Why there is less thing I can do in Rust debugging than in Python/C++ debugging?

As is known by Python users, one can do many things when using ipdb to debug python.

But I found that when i am using gdb or some Rust-IDEs to debug Rust, I can do far less things on breakpoints(see examples below)which may certainly bring lots of inconvenience to Rust coding and debugging.

I want to know the reason(My misoperation or some theoretical reasons?)

  • examples:
      1. execute methods on breakpoints
      • Python(ipdb):no problem
      • C++(visual Studio 2022):methods can be executed once used in codes
      • Rust(RustRover/gdb):debugger raise an err “no field named xxx” even if the method is used in codes:
    • 2)execute functions on breakpoints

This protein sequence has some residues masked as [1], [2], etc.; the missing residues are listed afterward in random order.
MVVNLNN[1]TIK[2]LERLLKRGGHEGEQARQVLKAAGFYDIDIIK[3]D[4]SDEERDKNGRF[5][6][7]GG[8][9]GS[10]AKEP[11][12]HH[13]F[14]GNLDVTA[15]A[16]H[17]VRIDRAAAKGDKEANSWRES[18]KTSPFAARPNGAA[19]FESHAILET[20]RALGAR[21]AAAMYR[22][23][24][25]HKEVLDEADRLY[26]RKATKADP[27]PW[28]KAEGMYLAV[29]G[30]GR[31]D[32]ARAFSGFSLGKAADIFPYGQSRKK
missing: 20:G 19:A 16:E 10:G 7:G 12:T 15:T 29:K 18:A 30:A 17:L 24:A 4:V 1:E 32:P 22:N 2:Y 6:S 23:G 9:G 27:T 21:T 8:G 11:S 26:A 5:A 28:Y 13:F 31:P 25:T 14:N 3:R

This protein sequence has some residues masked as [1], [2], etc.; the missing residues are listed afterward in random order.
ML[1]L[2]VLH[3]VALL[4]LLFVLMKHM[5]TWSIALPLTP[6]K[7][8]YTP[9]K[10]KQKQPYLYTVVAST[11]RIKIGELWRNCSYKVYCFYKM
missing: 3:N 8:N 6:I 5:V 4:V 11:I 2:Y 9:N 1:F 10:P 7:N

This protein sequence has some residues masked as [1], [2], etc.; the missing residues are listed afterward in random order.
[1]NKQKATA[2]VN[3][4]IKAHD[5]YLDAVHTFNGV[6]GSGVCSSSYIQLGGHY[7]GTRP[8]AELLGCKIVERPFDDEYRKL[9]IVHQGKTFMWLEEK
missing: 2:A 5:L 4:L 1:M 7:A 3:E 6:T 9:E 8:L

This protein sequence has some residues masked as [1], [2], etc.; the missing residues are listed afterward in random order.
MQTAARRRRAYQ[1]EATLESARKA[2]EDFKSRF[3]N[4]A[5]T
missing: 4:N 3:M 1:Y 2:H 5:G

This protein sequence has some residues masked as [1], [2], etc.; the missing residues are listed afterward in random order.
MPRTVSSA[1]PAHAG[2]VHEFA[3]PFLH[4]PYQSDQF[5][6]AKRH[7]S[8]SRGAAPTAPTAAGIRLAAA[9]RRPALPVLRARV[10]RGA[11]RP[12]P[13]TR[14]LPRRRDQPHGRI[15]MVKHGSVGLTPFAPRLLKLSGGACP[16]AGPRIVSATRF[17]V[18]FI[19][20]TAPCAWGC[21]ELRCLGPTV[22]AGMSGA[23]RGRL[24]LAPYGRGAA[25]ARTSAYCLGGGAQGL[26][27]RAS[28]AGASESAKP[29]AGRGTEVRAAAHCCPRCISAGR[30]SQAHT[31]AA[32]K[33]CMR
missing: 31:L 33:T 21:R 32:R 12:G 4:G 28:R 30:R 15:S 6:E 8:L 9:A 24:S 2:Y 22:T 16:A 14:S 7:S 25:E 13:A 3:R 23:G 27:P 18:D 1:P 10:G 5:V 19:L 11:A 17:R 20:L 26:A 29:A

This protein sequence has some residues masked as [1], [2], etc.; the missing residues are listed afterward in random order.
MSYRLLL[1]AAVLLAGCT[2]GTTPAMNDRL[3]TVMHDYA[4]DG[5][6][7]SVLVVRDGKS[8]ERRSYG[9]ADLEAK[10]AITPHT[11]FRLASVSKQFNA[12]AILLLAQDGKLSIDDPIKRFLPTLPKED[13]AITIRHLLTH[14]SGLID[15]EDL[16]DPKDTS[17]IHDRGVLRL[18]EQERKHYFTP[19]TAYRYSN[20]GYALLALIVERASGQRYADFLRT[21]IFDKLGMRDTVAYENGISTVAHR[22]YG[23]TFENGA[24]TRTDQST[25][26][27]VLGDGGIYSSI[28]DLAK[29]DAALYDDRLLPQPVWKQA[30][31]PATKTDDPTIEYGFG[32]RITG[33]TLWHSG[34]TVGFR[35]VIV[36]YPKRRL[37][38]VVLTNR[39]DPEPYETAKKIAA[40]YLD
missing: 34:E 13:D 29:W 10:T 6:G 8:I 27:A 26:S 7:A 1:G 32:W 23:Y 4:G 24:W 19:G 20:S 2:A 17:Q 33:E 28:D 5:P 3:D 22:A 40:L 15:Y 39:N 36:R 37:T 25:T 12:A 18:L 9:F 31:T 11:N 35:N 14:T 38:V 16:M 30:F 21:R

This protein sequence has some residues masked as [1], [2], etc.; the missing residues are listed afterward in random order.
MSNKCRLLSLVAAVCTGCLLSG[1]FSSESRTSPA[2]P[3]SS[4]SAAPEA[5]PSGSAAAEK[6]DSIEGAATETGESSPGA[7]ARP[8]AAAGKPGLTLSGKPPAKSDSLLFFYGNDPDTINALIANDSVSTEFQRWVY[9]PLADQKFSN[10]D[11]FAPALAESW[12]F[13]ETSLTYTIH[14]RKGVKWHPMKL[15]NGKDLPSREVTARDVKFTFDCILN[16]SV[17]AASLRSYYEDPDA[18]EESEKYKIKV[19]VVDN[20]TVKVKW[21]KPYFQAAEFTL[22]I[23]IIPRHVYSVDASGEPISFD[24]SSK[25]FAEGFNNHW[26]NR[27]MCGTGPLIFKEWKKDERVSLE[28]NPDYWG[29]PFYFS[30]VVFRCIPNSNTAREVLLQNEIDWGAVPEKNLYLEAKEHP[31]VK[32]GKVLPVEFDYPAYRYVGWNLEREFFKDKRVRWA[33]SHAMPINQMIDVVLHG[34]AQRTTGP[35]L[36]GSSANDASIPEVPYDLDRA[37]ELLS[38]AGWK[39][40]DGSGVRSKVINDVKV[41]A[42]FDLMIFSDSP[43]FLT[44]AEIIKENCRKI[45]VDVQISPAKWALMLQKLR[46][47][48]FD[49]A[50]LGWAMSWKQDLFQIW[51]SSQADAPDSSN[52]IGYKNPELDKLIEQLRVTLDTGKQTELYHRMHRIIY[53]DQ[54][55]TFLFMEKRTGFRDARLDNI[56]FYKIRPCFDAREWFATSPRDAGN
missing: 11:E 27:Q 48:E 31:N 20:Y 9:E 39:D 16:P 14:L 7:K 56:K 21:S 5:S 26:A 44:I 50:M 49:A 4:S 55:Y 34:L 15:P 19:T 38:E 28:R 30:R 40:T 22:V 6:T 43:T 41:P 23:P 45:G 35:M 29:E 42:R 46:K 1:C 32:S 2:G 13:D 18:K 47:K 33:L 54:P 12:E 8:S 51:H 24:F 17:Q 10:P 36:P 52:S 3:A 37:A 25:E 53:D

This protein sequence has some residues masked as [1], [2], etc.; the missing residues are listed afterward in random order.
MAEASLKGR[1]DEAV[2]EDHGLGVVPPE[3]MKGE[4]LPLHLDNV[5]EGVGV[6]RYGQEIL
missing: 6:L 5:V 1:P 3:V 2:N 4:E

• Python:no problem
      • C++: no problem
      • Rust: debugger raise an err “could not find item”

I also raise a question about simliar problem on Stackoverflow: Edit - Stack Overflow

  • Python has an interpreter and run-time information on all types, so it is easy for a debugger to just call the interpreter to run some code.
  • C++ has a very long history and many people have worked on implementing debugger expression evaluation support. (And even then, if you write code that is not so simple, they will fail, I expect — it is not a full C++ implementation.)
  • Rust has neither the advantage of an interpreter nor the advantage of effort already spent on tools.
13 Likes

Thanks for your replying~

So,May I conclude that:

  • The debugging difference between Python and C++/Rust are almost equal to the debugging difference between interpreted languages and compiled languages
    • When I am using interpreted languages, surely there is more convenience while debugging.
  • But The debugging difference between C++ and Rust is from the current poor Rust support of debug tools